September 2, 2019

The Other Side of the Door

Who could be knocking at this time of the morning?

Derek O’Hare

One Sunday morning about 7:30 I was in bed, somewhere between comatose and dreamland. Fortunately, my wife doesn’t sleep as soundly as I do, and she woke me from my slumber. Sure enough, someone was banging on our front door.

We lived on the ground floor in an apartment complex. People had to pass a locked outside gate, and a locked entrance to the stairwell, to get to our front door. The question was not only why but also how someone happened to be banging on our door.

I wasn’t awake enough to process those questions just yet. I stumbled out of bed, slipped a jacket over my pajamas, and made my way to the door.

Outside in the stairwell stood a man who didn’t look particularly happy. He was wearing jeans, socks, but no shoes, and was naked from the waist up. I noticed his red eyes and sensed quickly the stale smell of alcohol. In his right hand he brandished a metal bed frame.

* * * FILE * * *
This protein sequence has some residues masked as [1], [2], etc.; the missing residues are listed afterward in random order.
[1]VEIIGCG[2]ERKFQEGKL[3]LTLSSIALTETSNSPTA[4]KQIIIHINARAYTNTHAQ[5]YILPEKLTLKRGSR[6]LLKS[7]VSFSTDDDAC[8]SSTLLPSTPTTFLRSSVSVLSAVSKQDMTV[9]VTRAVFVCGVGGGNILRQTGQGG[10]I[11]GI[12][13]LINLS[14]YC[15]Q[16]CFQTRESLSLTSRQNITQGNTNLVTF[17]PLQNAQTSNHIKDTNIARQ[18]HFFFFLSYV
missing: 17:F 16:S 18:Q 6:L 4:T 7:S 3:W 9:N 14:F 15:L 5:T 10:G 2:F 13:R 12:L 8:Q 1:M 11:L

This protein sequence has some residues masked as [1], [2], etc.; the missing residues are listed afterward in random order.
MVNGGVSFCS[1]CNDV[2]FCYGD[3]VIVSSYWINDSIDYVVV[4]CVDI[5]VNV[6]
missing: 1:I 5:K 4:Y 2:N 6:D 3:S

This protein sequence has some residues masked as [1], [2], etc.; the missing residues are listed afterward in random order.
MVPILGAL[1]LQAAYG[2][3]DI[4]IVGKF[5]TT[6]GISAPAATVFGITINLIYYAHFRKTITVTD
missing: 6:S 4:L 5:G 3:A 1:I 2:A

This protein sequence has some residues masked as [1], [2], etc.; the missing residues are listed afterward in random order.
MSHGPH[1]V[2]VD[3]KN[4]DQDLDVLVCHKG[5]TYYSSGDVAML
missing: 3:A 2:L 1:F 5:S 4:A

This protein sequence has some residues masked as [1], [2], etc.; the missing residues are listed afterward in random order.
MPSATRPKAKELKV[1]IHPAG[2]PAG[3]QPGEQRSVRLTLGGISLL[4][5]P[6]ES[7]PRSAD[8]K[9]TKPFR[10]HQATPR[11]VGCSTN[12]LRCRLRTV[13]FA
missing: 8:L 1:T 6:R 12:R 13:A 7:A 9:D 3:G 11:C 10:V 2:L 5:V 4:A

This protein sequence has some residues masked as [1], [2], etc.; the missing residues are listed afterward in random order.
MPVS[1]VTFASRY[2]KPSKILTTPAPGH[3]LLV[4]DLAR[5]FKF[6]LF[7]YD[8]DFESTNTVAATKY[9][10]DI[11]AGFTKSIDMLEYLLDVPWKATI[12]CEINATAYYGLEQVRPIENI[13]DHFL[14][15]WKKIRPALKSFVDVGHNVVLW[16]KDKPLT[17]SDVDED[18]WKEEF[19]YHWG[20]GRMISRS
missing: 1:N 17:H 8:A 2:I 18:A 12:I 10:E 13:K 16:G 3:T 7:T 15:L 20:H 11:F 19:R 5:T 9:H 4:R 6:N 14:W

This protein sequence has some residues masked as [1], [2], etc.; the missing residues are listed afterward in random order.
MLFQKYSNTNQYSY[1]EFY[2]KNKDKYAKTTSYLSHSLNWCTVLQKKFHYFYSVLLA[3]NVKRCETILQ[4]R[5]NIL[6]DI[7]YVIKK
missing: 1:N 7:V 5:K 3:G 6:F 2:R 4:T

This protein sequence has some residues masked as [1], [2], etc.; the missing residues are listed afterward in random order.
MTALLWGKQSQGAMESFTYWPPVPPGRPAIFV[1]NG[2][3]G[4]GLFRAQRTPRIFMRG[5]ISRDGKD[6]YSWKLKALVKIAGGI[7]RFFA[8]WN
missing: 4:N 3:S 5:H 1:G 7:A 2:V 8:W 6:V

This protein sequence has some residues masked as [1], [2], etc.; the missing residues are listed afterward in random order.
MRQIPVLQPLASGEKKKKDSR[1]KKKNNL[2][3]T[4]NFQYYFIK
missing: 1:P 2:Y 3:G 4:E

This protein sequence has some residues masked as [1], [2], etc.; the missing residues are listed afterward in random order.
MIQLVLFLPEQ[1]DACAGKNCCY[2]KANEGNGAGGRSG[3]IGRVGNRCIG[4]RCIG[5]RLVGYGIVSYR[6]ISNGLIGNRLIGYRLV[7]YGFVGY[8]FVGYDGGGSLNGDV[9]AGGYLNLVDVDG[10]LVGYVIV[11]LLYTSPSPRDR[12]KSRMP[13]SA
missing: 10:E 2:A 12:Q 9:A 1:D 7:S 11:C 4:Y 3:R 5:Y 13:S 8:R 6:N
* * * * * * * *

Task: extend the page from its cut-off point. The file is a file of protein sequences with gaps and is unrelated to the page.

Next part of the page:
Focus

Mark, as he was called, admitted to getting drunk the night before. But he had no recollection as to how he ended up spending the night on the carpet at the top of the apartment stairwell amid some random furniture. He made the assumption, clearly so in his mind, that someone within the complex had played a prank on him. Not only had they left him there the previous evening—they had taken his shoes, his wallet, and his phone.

If those indignities weren’t enough, they had also apparently urinated on his jeans!

I like the idea of being God’s agent to transform messy lives.

So there he was, out to find who had done it and make them pay.

I daresay I do not make a very intimidating figure in my pajamas. Other than being quite tall, I am not very aggressive. Nor was I sure what this visitor was capable of. So, whether by instinct or preference, I spoke to him calmly. I asked him questions. I answered his questions honestly. I even offered some suggestions.

It must have worked. Right before my eyes he began to soften, and even shook my hand when I introduced myself.